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Quality Measure Development

Tracking quality of care for vulnerable patients in post-acute and long-term care settings

As the main health care purchasers for millions of Americans, Medicare and Medicaid face a two-pronged challenge: providing quality care to patients, while also ensuring value for taxpayers. Meeting this challenge involves monitoring a diverse, wide-ranging, and dynamic landscape of health care providers.

Quality measures are increasingly critical as the Centers for Medicare and Medicaid Services (CMS) implements and tests complex payment models, and moves from paying for amount of services provided to patients to paying for value in health care. Patient outcomes such as fewer rehospitalizations, fewer emergency department visits, fewer complications (e.g., infections), improved mobility and function, and better symptom management (e.g., pain control) are the focus of many quality measures. CMS needs quality measures that can be applied uniformly across settings, allowing them to understand the quality of care patients experience across the continuum of health care providers.

Quality measures enable providers to understand how well they are addressing patients’ symptoms and following clinical practice guidelines for preventive care and patient safety. By considering quality measures along with other indicators, such as the transfer of health information as patients move from one setting to another, providers are able to identify and act on performance gaps and areas for improvement. Finally, quality measures are important to patients and families facing the task of selecting the right hospice care provider or nursing home.

CMS chose RTI to develop quality measures for two growing sectors of health care: post-acute care settings and hospices. Although all of these providers serve vulnerable older adults, many with serious illness, there are some key differences in what is most important to measure and what constitutes high-quality care across these providers. Using our in-depth knowledge of each sector, we are developing, testing, and validating quality measures that are publicly reported and can be used by patients and families to select a provider.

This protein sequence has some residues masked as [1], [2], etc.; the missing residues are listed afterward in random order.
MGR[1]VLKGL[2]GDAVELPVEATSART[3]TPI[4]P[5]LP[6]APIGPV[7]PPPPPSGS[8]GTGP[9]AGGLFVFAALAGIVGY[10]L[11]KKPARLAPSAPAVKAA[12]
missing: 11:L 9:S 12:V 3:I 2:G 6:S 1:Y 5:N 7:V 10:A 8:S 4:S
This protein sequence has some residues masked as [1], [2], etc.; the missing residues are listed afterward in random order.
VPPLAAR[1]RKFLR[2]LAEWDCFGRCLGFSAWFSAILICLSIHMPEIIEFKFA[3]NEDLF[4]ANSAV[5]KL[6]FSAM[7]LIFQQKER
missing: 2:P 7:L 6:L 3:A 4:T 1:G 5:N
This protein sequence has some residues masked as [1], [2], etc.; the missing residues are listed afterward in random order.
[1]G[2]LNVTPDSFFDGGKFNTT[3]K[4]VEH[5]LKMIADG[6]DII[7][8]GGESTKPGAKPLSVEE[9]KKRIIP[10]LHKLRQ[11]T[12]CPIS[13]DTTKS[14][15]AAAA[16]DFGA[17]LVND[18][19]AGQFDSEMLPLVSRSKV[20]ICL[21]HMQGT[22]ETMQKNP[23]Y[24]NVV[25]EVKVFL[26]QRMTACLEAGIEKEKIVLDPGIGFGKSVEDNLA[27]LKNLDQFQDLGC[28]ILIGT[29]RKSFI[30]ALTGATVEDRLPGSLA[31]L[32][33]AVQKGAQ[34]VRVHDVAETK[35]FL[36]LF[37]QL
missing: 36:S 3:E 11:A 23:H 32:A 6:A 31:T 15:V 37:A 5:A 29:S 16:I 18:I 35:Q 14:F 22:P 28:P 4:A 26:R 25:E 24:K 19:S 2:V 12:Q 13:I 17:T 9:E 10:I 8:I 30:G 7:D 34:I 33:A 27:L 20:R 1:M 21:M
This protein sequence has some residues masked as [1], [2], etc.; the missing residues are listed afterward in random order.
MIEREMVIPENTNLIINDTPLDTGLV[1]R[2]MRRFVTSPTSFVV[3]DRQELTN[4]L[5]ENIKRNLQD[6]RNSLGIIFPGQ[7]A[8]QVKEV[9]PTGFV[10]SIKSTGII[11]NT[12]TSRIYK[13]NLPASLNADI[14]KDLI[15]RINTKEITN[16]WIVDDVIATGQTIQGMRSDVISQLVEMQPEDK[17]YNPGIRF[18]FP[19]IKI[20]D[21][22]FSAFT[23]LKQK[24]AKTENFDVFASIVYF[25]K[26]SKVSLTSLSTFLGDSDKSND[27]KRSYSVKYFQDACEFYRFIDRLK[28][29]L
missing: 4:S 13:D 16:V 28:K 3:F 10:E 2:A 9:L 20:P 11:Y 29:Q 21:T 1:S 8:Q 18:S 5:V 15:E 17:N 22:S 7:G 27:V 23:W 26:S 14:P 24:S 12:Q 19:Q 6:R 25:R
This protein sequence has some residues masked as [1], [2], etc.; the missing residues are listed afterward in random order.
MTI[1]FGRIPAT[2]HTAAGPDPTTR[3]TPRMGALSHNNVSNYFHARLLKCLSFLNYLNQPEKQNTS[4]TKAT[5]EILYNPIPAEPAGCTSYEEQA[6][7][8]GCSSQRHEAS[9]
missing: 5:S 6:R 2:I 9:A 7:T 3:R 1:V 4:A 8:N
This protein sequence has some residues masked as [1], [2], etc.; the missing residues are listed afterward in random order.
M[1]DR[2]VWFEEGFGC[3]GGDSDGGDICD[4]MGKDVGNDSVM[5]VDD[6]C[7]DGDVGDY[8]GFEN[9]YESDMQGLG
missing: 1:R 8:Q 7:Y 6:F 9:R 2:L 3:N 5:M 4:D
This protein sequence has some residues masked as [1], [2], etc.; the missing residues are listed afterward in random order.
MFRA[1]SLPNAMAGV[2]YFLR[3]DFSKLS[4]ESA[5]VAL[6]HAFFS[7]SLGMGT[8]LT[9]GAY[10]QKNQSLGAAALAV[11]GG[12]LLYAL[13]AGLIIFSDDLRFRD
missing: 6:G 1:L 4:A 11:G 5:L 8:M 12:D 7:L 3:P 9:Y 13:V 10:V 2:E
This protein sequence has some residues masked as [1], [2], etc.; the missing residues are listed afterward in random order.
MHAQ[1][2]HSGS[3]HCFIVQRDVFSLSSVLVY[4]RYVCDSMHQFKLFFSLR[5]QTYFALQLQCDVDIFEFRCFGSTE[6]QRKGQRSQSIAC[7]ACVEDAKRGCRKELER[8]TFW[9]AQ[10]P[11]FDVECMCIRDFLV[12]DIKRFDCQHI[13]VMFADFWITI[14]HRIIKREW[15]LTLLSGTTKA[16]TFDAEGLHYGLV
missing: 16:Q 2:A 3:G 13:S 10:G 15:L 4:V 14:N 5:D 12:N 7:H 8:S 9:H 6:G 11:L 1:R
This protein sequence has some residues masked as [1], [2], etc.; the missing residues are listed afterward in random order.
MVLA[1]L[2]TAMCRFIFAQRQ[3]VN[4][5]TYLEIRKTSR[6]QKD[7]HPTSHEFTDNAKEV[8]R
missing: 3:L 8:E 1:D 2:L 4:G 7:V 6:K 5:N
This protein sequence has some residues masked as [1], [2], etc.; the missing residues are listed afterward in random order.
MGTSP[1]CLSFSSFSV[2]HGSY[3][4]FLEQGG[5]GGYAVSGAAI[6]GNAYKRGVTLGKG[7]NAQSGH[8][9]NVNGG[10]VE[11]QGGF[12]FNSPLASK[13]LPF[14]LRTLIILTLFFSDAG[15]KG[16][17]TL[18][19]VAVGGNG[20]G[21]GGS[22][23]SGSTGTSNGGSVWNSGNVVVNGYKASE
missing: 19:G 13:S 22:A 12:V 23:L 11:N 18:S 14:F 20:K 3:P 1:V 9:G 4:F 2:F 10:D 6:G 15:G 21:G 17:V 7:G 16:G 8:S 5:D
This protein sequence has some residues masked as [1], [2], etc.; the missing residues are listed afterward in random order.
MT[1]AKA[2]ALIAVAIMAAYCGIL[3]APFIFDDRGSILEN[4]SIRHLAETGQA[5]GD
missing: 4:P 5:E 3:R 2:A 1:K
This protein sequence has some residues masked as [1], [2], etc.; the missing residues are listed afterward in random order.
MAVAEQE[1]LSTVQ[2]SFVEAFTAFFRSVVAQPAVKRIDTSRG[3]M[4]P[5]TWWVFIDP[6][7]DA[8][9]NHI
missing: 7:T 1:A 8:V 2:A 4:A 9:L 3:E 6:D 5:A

Post-acute care takes place in a variety of settings—inpatient rehabilitation facilities, long-term care hospitals, skilled nursing facilities, and patients’ homes with the help of home-health agencies—all of which share the goal of helping patients maintain or regain some level of health or independence. Hospice care can take place in a facility or in a patient’s home, and the mission is to provide support and comfort for patients nearing the end of life and their families. CMS, patients, and families need ways of evaluating each type of facility that acknowledge the goals, preferences, and expectations of patients at different stages.

One driver for the development of these quality measures was the IMPACT Act—the Improving Medicare Post-Acute Care Transformation Act of 2014. Under this legislation, providers are to report data that capture interoperable quality measures across the post-acute care continuum. The IMPACT Act requires developing measures in specific domains, including skin conditions, cognitive function, and major falls. To date, we have designed nine new measures to meet the requirements of the IMPACT act, and we continue to design and maintain approximately 50 other measures across three post-acute care settings.